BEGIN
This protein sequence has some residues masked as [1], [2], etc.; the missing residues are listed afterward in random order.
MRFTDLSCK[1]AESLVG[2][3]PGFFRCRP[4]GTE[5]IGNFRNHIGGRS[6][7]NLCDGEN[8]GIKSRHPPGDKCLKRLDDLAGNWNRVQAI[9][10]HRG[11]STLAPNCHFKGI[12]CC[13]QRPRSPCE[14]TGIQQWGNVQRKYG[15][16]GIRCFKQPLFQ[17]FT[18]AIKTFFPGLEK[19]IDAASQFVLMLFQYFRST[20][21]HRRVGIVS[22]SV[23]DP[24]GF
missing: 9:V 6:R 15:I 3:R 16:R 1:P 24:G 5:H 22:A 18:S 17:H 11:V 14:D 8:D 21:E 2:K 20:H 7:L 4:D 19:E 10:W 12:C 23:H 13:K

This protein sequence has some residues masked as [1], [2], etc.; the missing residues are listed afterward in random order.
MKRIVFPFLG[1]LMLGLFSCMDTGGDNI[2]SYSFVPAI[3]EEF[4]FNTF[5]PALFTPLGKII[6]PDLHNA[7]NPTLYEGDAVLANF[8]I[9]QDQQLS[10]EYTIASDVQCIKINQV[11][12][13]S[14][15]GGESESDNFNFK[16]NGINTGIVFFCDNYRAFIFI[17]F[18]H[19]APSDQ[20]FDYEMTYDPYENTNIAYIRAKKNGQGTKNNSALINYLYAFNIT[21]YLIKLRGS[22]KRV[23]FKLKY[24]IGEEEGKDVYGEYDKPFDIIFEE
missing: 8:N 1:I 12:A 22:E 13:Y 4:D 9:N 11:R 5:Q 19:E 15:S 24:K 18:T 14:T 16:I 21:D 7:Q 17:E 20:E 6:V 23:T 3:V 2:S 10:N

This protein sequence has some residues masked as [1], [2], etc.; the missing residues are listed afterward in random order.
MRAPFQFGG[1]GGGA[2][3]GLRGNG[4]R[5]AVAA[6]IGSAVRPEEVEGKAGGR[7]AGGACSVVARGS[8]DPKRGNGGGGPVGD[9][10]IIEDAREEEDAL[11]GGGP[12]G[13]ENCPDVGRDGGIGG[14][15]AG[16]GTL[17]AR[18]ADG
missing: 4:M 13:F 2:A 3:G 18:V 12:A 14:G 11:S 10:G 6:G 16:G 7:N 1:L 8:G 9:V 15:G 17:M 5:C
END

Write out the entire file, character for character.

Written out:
This protein sequence has some residues masked as [1], [2], etc.; the missing residues are listed afterward in random order.
MRFTDLSCK[1]AESLVG[2][3]PGFFRCRP[4]GTE[5]IGNFRNHIGGRS[6][7]NLCDGEN[8]GIKSRHPPGDKCLKRLDDLAGNWNRVQAI[9][10]HRG[11]STLAPNCHFKGI[12]CC[13]QRPRSPCE[14]TGIQQWGNVQRKYG[15][16]GIRCFKQPLFQ[17]FT[18]AIKTFFPGLEK[19]IDAASQFVLMLFQYFRST[20][21]HRRVGIVS[22]SV[23]DP[24]GF
missing: 9:V 6:R 15:I 3:R 16:R 1:P 24:G 5:H 22:A 18:S 17:H 11:V 14:D 8:D 21:E 2:K 20:H 7:L 4:D 19:E 10:W 12:C 23:H 13:K

This protein sequence has some residues masked as [1], [2], etc.; the missing residues are listed afterward in random order.
MKRIVFPFLG[1]LMLGLFSCMDTGGDNI[2]SYSFVPAI[3]EEF[4]FNTF[5]PALFTPLGKII[6]PDLHNA[7]NPTLYEGDAVLANF[8]I[9]QDQQLS[10]EYTIASDVQCIKINQV[11][12][13]S[14][15]GGESESDNFNFK[16]NGINTGIVFFCDNYRAFIFI[17]F[18]H[19]APSDQ[20]FDYEMTYDPYENTNIAYIRAKKNGQGTKNNSALINYLYAFNIT[21]YLIKLRGS[22]KRV[23]FKLKY[24]IGEEEGKDVYGEYDKPFDIIFEE
missing: 8:N 1:I 12:A 22:E 13:Y 4:D 9:N 11:R 5:Q 19:E 15:S 24:K 18:T 14:T 16:I 21:D 7:Q 17:E 20:E 6:V 23:T 3:V 2:S 10:N

This protein sequence has some residues masked as [1], [2], etc.; the missing residues are listed afterward in random order.
MRAPFQFGG[1]GGGA[2][3]GLRGNG[4]R[5]AVAA[6]IGSAVRPEEVEGKAGGR[7]AGGACSVVARGS[8]DPKRGNGGGGPVGD[9][10]IIEDAREEEDAL[11]GGGP[12]G[13]ENCPDVGRDGGIGG[14][15]AG[16]GTL[17]AR[18]ADG
missing: 4:M 13:F 2:A 3:G 18:V 12:A 14:G 11:S 10:G 6:G 16:G 7:N 1:L 8:G 9:V 15:G 17:M 5:C